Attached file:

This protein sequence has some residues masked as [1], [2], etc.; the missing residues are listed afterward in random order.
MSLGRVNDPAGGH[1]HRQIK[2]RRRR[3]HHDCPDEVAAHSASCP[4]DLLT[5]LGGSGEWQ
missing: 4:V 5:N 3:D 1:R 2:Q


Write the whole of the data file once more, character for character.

This protein sequence has some residues masked as [1], [2], etc.; the missing residues are listed afterward in random order.
MSLGRVNDPAGGH[1]HRQIK[2]RRRR[3]HHDCPDEVAAHSASCP[4]DLLT[5]LGGSGEWQ
missing: 4:V 5:N 3:D 1:R 2:Q